That positive attitude is what has led him to become one of the most respected and sought after artists in a city known for its cold temperatures and colder shoulders. A full believer in Karma, G.L.C. chooses to collaborate with artists even if the short-term benefit is small. He reasons, "God has really blessed me to make it this far, and to almost be done with my album. As long as God has blessed me, it's only right for me to spread those blessings. So that's why I get in the studio with somebody and they can put 'featuring G.L.C.' on the cover of their thing. This might help push what they're doing, and I don't see nothing in return. My blessing's going to come."
It is only natural for G.L.C. to have that mindset. After all, his blessings started when childhood friend, Hip Hop icon Kanye West, offered G.L.C. a guest appearance on his debut album, The College Dropout. G.L.C. took advantage and delivered a verse that will resonate with listeners for years to come. He followed it up with another stellar performance on "Drive Slow," from Kanye's sophomore LP, Late Registration. Since then, G.L.C. has released mixtapes with DJ A-Trak (Drive Slow), DJ Geno (I Ain't Even On Yet), as well as Sean Mac (Honor Me). All the projects show that he is more than a one-verse wonder. In fact, he welcomes the doubters as they only propel him. "I thank God for the haters. I look at it like this, if everybody doens't like you, then you're doing something wrong. If everybody says they love you, you got to question that because someone might be being phony."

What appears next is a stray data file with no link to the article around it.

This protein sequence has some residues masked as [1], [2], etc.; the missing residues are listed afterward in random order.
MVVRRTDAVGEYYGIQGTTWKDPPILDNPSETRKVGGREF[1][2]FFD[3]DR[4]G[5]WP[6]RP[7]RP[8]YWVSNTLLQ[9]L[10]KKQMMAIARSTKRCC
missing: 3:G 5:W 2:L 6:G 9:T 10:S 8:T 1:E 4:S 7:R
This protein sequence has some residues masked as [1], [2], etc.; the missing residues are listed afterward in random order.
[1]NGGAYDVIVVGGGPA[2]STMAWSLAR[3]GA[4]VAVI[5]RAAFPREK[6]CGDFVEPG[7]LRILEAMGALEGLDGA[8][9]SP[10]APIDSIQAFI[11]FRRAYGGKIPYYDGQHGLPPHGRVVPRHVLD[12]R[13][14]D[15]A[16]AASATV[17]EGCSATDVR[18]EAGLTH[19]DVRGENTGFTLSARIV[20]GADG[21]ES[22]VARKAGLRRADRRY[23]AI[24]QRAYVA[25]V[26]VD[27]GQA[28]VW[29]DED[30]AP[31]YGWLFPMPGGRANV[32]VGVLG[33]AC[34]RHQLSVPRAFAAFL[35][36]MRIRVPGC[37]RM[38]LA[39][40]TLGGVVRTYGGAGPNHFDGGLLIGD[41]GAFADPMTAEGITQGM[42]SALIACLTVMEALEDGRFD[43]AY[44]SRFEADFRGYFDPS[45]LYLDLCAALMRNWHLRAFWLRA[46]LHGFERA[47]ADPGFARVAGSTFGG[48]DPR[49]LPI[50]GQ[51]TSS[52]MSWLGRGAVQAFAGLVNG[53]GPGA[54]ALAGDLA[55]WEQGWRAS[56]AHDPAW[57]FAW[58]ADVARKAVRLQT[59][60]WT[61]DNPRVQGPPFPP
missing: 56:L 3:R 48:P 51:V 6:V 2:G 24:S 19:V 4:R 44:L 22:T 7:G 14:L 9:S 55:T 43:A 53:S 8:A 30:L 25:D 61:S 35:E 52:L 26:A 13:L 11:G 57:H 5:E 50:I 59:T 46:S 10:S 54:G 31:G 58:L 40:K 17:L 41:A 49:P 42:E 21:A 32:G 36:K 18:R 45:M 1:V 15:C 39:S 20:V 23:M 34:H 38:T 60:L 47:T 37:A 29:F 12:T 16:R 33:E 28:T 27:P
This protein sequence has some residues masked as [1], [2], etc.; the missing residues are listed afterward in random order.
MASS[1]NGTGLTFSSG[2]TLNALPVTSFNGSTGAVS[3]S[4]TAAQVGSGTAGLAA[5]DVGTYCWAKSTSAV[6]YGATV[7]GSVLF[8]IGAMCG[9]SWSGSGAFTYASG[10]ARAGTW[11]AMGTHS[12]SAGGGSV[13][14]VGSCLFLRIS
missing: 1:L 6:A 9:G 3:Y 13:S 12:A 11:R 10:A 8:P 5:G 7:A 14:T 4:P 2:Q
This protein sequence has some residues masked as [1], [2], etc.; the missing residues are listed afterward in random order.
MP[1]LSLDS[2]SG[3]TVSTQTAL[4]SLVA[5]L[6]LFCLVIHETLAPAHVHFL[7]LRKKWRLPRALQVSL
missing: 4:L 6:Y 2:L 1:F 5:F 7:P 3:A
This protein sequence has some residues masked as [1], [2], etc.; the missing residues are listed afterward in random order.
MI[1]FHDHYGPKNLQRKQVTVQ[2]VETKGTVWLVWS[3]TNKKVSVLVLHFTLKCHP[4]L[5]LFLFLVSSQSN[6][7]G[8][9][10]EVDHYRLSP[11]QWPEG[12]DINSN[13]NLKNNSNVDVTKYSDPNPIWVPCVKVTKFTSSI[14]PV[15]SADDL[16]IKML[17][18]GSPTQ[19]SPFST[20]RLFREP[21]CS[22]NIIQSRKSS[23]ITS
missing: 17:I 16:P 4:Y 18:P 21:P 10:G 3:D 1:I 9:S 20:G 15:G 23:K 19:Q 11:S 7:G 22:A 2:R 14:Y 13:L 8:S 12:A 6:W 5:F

Beyond the haters, G.L.C. is fueled by his own motivations for greatness, and his honor as a man. He says, "I could have been like, 'yeah. I made it on a Grammy award-winning album,' and quit. Or, 'now I'm on two Grammy award-winning albums,' and quit. I performed all over the world, Staples Center, United Center, Madison Square Garden, I did all that. Abbey Road where the Beatles recorded, I did that. I did so much that I can tell these stories to my grand kids and be like, 'this was my life and I'm cool.' But there's so much more. I want to leave a legacy. I don't just want to leave memories when I'm gone. I want to live forever. You live through your legacy. I want people to say, 'you see that building right there? That's the G.L.C. Foundation.' When people see my grandkids they say, 'that's G.L.C.'s grandkids.' That means something. That means that I'm still alive because I'm still in your head when I'm dead and gone."
G.L.C. presents a refreshing alternative in an industry that is quick to stab someone in the back, as well as forget a name. After introducing himself to the world via Kanye West, G.L.C. is ready to take flight on his own accord. And he's got plenty of room to take his audience with him.
"My album is going to take you to a place, It's not going to be a listening experience-it's going to take you to my world. So, whenever you feel like you're in a certain mood and you want to escape all your problems, although you're still going to have to face that reality at the end of the day, whenever you need a simple escape, that's when you put my CD in. My album will make you laugh, it will make you cry and it make you feel unstoppable! You will be inspired to get it, being what ever you desire!"